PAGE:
American artist Amanda Marie, also called MANDO, uses stencil, traditional painting, and mixed-media collage to create works that harken back to imagery from classic childhood story books, yet slightly askew and out of traditional context.
Based in Amsterdam, Netherlands, educated at the Rocky Mountain College of Art and Design, her large scale street pieces and intimate studio works create narratives with recurring characters of children and animals.
Marie’s signature graphic style work has been exhibited in galleries across the United States and Europe, and has been featured in several Museum exhibitions including a solo show at
Boulder Museum of Contemporary Art, a two person major exhibition at the Jordan Schnitzer Museum in Oregon, and an upcoming major installation at the Daelim Museum in South Korea (March 2017)
Marie’s work invites both a sense of comfort and a hint of the eerie for viewers, and the real strength of her work is in this juxtaposition.
Her oddly familiar characters could be straight from the pages of Golden Books, (and have been compared to Darger’s Vivian Girls).
Doe-eyed little girls, innocent-looking little boys and totemic animals engage the viewer from a quietly ghostly place. Her imagery, is simultaneously innocent and slightly spooky, whether on her wonderfully cared for paintings or gritty outdoor walls.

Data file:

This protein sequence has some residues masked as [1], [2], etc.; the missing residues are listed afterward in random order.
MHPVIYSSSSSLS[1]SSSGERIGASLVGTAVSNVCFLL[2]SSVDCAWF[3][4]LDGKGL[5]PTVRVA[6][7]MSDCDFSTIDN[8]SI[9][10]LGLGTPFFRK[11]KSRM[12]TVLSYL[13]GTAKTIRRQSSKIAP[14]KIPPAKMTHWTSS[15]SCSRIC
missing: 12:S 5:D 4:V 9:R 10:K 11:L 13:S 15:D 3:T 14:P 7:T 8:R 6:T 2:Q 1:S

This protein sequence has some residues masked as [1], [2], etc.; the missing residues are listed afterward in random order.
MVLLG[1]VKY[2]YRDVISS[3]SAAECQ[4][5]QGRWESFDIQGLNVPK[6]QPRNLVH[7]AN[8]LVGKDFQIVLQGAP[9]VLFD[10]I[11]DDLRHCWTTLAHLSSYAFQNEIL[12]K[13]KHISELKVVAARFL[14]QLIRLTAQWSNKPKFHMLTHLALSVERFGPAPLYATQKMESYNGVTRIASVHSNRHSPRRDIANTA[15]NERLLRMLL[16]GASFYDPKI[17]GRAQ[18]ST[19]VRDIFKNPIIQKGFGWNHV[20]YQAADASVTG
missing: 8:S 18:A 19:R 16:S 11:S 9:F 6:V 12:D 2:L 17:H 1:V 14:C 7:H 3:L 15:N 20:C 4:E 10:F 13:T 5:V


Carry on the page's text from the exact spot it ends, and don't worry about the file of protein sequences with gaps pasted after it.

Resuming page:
Among the popular genre of stencil paintings, Marie stands out. The graphic edge of the stencils is masterfully coupled with true painterly flourishes in her work . The stencils themselves are hand drawn and hand cut, and are not merely a tool in her work, but also intrinsic to her narrative process.
With the stencils, exacting imagery can be repeated or mirrored, which is a signature characteristic of her work. The sense of safety that her story book style characters give us is disrupted with her use of “twinning,” or mirrored images in her narrative.
Marie’s nostalgic characters do not interact within the confines of a perfectly drawn landscape, but instead are cast in settings of uneven washes of color, pattern, splatter and texture. The contrast of the perceived innocence of her characters against the deeply-layered painterly backgrounds epitomize the beauty of Marie’s work- a push and pull of subtly and complexity that leaves the viewer creating their own fantastical narratives.
MANDO MARIE “Can it be?” as curated by Hyland Mather and DK Johnston
opening reception Saturday April 15 from 6 – 10 pm
The Marcy Project
275 South 2nd Street